The Full Wiki

Look and feel: Wikis

Advertisements
  
  

Note: Many of our articles have direct quotes from sources you can cite, within the Wikipedia article! This article doesn't yet, but we're working on it! See more info or our list of citable articles.

Encyclopedia

From Wikipedia, the free encyclopedia

Look and feel is a term used in descriptions of products and fields such as product design, marketing, branding and trademarking, to describe the main features of its appearance.

In software design, look and feel is used in respect of a graphical user interface and comprises aspects of its design, including elements such as colors, shapes, layout, and typefaces (the "look"), as well as the behavior of dynamic elements such as buttons, boxes, and menus (the "feel"). Look and feel can also refer to aspects of an API, mostly to parts of an API which are not related to its functional properties. The term look and feel is used in reference to both software and websites.

Look and feel applies to other products. In documentation, for example, it refers to the graphical layout (document size, color, font, etc.) and the writing style. In the context of equipment, it refers to consistency in controls and displays across a product line.

Look and feel in operating system user interfaces serves two general purposes. First, it provides branding, helping to identify a set of products from one company. Second, it increases ease of use, since users will become familiar with how one product functions (looks, reads, etc.) and can translate their experience to other products with the same look and feel.

Contents

In widget toolkits

Contrary to operating system user interfaces, for which look and feel is a part of the product identification, Widget toolkits often allow users to specialize their application look and feel, by deriving the default look and feel of the toolkit, or by completely defining their own. This specialization can go from skinning (which only deals with the look, or visual appearance of the widgets) to completely specializing the way the user interacts with the software (that is, the feel).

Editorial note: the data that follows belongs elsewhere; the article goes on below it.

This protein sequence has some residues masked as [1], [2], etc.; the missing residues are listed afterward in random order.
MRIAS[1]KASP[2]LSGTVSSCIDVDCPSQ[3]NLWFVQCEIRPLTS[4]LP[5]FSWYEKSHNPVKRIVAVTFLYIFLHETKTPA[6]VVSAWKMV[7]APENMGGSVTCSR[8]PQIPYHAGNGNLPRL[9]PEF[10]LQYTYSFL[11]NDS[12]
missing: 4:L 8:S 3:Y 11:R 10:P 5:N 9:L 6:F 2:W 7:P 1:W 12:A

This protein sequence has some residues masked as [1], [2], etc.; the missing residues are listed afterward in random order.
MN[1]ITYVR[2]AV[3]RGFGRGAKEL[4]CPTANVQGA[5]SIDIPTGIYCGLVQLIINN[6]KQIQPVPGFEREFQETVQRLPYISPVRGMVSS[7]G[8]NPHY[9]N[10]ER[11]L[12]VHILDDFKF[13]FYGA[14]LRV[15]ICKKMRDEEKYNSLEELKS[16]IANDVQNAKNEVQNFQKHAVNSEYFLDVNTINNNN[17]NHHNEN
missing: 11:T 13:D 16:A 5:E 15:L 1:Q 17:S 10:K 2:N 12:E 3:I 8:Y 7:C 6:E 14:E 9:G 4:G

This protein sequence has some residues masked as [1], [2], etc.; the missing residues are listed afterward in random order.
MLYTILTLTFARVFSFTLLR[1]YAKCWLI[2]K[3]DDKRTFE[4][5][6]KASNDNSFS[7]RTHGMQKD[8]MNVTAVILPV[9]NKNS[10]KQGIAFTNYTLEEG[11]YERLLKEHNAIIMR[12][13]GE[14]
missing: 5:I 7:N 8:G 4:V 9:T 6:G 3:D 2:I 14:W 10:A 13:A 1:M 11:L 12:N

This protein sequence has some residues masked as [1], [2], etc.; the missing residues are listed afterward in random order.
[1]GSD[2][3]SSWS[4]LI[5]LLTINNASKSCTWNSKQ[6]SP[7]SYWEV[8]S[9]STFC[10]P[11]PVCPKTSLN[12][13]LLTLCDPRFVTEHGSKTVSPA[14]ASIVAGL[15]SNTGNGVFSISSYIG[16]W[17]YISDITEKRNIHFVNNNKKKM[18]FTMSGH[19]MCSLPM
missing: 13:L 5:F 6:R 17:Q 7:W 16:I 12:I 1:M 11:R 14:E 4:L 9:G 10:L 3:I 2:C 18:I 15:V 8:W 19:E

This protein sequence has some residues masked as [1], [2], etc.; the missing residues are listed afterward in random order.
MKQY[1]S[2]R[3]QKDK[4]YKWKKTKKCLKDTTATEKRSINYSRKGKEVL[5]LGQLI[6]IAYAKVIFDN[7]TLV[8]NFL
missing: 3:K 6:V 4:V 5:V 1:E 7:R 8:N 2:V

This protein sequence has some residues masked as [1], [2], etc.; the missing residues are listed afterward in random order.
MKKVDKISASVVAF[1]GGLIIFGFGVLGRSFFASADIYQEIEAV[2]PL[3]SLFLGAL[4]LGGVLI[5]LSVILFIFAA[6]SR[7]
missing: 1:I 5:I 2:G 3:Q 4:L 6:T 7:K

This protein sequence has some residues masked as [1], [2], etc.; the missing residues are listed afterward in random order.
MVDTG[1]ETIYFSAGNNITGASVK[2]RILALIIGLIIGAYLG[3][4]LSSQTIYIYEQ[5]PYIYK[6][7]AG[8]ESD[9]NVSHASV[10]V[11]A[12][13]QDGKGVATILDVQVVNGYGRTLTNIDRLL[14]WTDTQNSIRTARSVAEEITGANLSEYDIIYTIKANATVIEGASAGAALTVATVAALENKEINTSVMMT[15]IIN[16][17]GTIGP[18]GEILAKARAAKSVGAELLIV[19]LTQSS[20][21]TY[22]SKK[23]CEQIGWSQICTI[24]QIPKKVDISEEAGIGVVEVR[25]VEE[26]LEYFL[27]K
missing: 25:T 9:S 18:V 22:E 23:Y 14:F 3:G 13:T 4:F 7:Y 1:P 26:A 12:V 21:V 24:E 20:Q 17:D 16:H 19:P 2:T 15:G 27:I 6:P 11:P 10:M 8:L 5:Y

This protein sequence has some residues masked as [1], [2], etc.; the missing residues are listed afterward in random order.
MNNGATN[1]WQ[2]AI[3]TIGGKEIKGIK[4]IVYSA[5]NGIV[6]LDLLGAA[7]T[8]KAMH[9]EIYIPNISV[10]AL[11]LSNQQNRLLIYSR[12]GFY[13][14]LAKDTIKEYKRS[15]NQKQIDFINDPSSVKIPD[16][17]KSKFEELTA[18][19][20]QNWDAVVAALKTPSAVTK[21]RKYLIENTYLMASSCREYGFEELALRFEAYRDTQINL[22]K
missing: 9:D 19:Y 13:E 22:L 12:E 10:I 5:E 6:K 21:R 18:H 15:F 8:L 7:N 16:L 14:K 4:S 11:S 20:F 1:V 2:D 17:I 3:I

The definition of the look and feel to associate with the application is often done at initialization, but some Widget toolkits, such as the Swing widget toolkit that is part of the Java API, allow users to change the look and feel at runtime (see Pluggable look and feel).

Some examples of Widget toolkits that support setting a specialized look and feel are:

  • XUL (XML User Interface Language): The look and feel of the user interface can be specialized in a CSS file associated with the XUL definition files. Properties that can be specialized from the default are, for example, background or foreground colors of widgets, fonts, size of widgets, and so on.
  • Swing supports specializing the look and feel of widgets by deriving from the default, another existing one, creating one from scratch, or beginning with J2SE 5.0, in an XML property file called synth (skinnable look and feel).

Lawsuits over

Some companies try to assert copyright over their look and feel. Apple Computer was notable for its use of the term look and feel in reference to their Mac OS operating system. The firm tried, with some success, to block other software developers from creating software which had a similar look and feel. Apple argued that they had a copyright claim on the look and feel of their software, and even went so far as to sue Microsoft, alleging that the Windows operating system was illegally copying their look and feel.

Although provoking a vehement reaction in the software community, and causing Richard Stallman to form the League for Programming Freedom, the expected landmark ruling never happened, as most of the issues were resolved based on a license that Apple had granted Microsoft for Windows 1.0. See: Apple v. Microsoft. The First Circuit Court of Appeals rejected a copyright claim on the feel of a user interface in Lotus v. Borland.

In APIs

An API, which is an interface to software which provides some sort of functionality, can also have a certain look and feel. Different parts of an API (e.g. different classes or packages) are often linked by common syntactic and semantic conventions (e.g. by the same asynchronous execution model, or by the same way object attributes are accessed). These elements are rendered either explicitly (i.e. are part of the syntax of the API), or implicitly (i.e. are part of the semantic of the API).

In Literature

In the novel Microserfs by Douglas Coupland, one of the characters owns two gerbils, named "Look" and "Feel".

See also

External links

Advertisements

Advertisements






Got something to say? Make a comment.
Your name
Your email address
Message